We Have The Numbers!
From the Delta County, Colorado, Independant
I have been attempting to deal with, negotiate with, partner with, agree with, disagree with, collaborate with, and yes, even side with various user groups on the public land issues for years. When the new buzz word "travel management" started coming from the Forest Service it became clear to me as an avid OHV user, the OHV community needed a seat at the table.
Hence, the Thunder Mountain Wheelers (TMW) ATV Club of Delta was formed. It is important to note that TMW doesn't expend its energy opposing other forms of recreation or user groups, or try to undermine other activities on public lands. We recognize the diverse interests of all users and applaud them, rather than oppose them.
I vividly remember how contentious the travel management process was early on. It actually began with the Grand Mesa travel group which was attended in force by Western Colorado Congress and Trout Unlimited along with a variety of user and interest groups. We were all thrust together to talk about this new travel management concept, each group having its own agenda with little concern or caring for the other guy. At that time the word "consensus" was used. Finding that coming to a "consensus" in this new process was sometimes difficult and occasionally impossible, the word "collaboration" became the new buzz word. Collaboration gives the participants a little more flexibility in their efforts to agree on issues. Collaboration evolved into meaning, "I don't totally agree, I have some concerns, but I can live with it."
So here we are, many years later with several Forest Service travel plans behind us. And most of the same players and user groups are still prevalent in the "travel management" arena today. While TMW participates with volunteers, the environmental groups have paid staff. Observing these groups for years, and more specifically in present time, it seems it doesn't matter that they can't win their arguments or substantiate their position on facts or science or sometimes even the ballot box. In other words, there is NO collaboration on their ideas. It does not matter to the environmentalist that other user groups may be adamantly against their project or that it will have devastating or negative effects for the local community or government. And when they don't get their way in the "collaboration" process, then they pay lobbyists and pressure lawmakers to support their cause. Or, more often, off they will go, hiring high-powered lawyers to continue their fight in the courts. It doesn't matter many times if they win or lose, they simply want to make others spend more money and cause more delays in land use issues.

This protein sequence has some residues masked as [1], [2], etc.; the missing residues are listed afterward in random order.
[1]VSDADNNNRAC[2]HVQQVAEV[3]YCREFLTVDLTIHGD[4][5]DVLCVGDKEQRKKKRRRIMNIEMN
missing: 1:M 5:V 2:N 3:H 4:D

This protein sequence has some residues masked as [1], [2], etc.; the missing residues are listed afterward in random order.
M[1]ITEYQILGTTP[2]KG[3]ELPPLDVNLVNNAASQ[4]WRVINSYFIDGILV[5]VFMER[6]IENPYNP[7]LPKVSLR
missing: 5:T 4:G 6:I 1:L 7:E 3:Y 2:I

I have yet to be involved in any land use process where the environmental community would compromise or even acknowledge the position of the other user groups involved. It seems that the only solution they ever have is to make everything roadless, wilderness, or some other type of a controlled restrictive area. The word "multiple use" does not exist within their vocabulary.
It is no secret that the small local OHV clubs around the state and nation are limited by their resources in what they can do to protect our trails. So how do we survive you ask? First off, realize that we have the numbers to win! OHV users just need to get involved at the grassroots level. We can't just relax, sit back and think the TMW ATV club or COHVCO, TPA, or Blue Ribbon will take care of land use issues for you. Why? Because one day soon you're going to load up your trusty OHV and head out to your favorite trail and find it "CLOSED TO MOTORIZED USE."
Let me be perfectly clear: We can beat these well funded groups! Just because we are a local or a small OHV organization, that does not mean that we're limited by what we can do or how effective we can be. The key to defending and protecting our public lands is grassroots action at the local level. Every OHV club member needs to get on board and become a member of all or one of the "heavy hitters" — the Colorado Off Highway Vehicle Coalition, (COHVCO), Trail Preservation Alliance, (TPA) or Blue
Ribbon Coalition. Look. These organizations are present at the legislative, legal and administrative levels. These local, state and national organizations mostly survive on membership alone. So, while you're thinking about it join, renew or become active in one of the organizations today!
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